Patrick did not expel snakes from Ireland: the snakelessness of Ireland had been noted by the Roman geographer Solinus in the third century. He did not compose that wonderful hymn known as ‘Saint Patrick’s Breastplate’: its language postdates him by about three centuries . . . He did not use the leaves of the shamrock to illustrate the Persons of the Trinity for his converts: true, he might have done; but it is not until the seventeenth century that we are told that he did.
Richard Fletcher, The Barbarian Conversion: From Paganism to Christianity, 82
What we do know of St. Patrick comes through two ancient texts: his Confession and his Letter to the Soldiers of Coroticus. You can access them here. He wrote both, handicapped, as it were, by his late-learned, unrefined Latin skills.
From them, we discover that Patrick was not Irish but British by birth. Magonus Sucatus Patricius was born to a good Christian family around 390 Roman Briton. He admits, though, that he was not a very good Christian growing up.
Irish raiders kidnapped the teen-aged Magonus, or Maewyn, and took him as a slave to Ireland. Alone in that “strange, wild land,” the rustic renegade Patrick turned to the God. While shepherding on the Irish hills, he came to know the Lord as his Shepherd.
Patrick’s Visions And His Calls
Six years a slave, he heard a voice call, “Come see, your ship is ready.” Heeding, he fled and reached a port perhaps 200 miles away. At first denied passage, he went away and prayed. Before he even finished his prayer, a sailor shouted, “Come quickly, for they are calling you.”
Patrick reached mainland Europe a few days later with his pagan shipmates and made his way through France to a monastery in Italy. Some years later, he returned to home to his parents in Britain. They begged him never leave again.
Alas, there soon came a life-changing vision in which a man came to him with countless letters from the Irish,
[A]nd I read the beginning of the letter, the voice of the Irish people. While I was reading out the beginning of the letter, I thought I heard at that moment the voice of those who were beside the wood of Voclut, near the western sea. They called out as it were with one voice: “We beg you, holy boy, to come and walk again among us.” This touched my heart deeply, and I could not read any further; I woke up then. Thanks be to God, after many years the Lord granted them what they were calling for.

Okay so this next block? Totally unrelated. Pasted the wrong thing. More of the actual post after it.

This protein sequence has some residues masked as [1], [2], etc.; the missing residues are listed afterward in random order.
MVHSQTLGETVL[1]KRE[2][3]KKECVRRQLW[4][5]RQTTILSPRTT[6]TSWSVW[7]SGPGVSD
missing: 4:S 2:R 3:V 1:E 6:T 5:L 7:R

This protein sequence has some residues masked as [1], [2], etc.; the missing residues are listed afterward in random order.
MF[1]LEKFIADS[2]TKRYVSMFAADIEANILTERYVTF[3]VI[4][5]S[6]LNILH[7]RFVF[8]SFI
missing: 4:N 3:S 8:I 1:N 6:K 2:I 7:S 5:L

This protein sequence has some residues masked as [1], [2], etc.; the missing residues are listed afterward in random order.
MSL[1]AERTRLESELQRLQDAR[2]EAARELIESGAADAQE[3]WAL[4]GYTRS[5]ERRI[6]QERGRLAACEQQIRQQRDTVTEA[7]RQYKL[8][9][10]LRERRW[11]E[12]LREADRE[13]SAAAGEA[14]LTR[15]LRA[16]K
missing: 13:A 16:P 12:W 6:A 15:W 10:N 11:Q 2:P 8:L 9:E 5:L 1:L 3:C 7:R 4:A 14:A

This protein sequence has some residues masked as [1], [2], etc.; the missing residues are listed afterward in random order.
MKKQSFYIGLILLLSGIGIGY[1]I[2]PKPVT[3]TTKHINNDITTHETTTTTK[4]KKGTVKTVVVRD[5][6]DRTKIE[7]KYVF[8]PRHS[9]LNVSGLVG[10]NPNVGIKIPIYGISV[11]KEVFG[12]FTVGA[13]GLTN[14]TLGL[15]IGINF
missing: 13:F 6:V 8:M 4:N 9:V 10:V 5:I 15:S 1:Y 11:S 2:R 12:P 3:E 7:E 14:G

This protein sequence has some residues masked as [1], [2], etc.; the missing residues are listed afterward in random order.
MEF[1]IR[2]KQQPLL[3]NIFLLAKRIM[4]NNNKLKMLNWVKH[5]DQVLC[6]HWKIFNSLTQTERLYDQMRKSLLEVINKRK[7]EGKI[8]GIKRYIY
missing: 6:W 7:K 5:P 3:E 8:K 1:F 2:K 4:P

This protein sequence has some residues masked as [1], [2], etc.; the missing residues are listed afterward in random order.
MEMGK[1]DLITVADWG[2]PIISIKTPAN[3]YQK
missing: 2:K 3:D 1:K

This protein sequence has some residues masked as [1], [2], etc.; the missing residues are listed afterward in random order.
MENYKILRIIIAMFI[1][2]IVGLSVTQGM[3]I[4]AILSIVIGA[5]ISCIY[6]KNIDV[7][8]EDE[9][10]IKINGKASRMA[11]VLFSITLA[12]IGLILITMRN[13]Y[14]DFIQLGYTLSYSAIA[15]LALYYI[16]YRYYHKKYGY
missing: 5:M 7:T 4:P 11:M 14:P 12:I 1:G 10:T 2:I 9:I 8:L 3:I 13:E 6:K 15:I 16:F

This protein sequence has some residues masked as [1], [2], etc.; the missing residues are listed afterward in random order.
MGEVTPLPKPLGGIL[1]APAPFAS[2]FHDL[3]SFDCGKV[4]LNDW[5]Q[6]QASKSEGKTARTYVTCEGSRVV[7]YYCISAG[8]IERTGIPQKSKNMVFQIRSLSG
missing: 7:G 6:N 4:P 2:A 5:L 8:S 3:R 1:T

Confession, ch. 23
They were calling for a holy boy who had grown into a humble man.
Why Saint Patrick Is My Guy
Here are six reasons why-1600 years hence-the patron saint of Ireland still endears himself to this rustic, middle-aged, Midwestern, Christian mama.
1. Patrick felt his rusticitas [lack of learning and culture], but kept pressing on to proclaim Christ.
Patrick was uncultured, at least when compared to intellectuals and Church leaders of his day. While his peers were studying Latin and Greek, Patrick was herding sheep. His speaking and writing skills were not refined. I’ve read that he confused words like Helios (sun) and Helias (Elijah). I may have had typos. So I have sympathy.
If I had been given the same chance as other people, I would not be silent, whatever the reward. If I seem to some to be too forward, with my lack of knowledge and my even slower tongue, still it is written: ‘Stammering tongues will quickly learn to speak peace.’…
The Spirit is a witness that even what is of the countryside [rusticity, backwardness] is also created by the Most High! So I am first of all a simple country person, a refugee, and unlearned. But this I know for certain, that before I was brought low, like a stone lying deep in the mud. Then he who is powerful came and in his mercy pulled me out, and lifted me up and placed me on the very top of the wall. That is why I must shout aloud in return to the Lord for such great good deeds of his, here and now and forever, which the human mind cannot measure.
Confessions, ch. 11-12
Patrick wasn’t an elite or erudite, but he had a story to tell. That story trumped his rusticitas and kept his inferiority from becoming a complex. We have a story to tell, too. We were once like a stones lying deep in the mud until the powerful One pulled us out.
Will our stammering tongues speak?
2. Patrick endured many hard times, but overflowed with thankfulness.
In an age when the shortest wait and the smallest mistreatment sets some off, when videos won’t buffer in three seconds and three minutes in the drive through is too much, we would do well to follow Patrick’s thankful example.
So I’ll never stop giving thanks to my God, who kept me faithful in the time of my temptation. I can today with confidence offer my soul to Christ my Lord as a living victim. He is the one who defended me in all my difficulties…This is how I come to praise and magnify your name among the nations all the time, wherever I am, not only in good times but in the difficult times too. Whatever comes about for me, good or bad, I ought to accept them equally and give thanks to God. He has shown me that I can put my faith in him without wavering and without end.
Confession, ch. 34
Will you resolve again to continually offer a sacrifice of praise, the fruit of lips that confess his name? It’s what Patrick did. He presented himself to God, a living victim.
Do we, in everything give thanks to God?
3. Patrick loved Ireland’s green hills, but so much more, the lost souls who dwelt among them.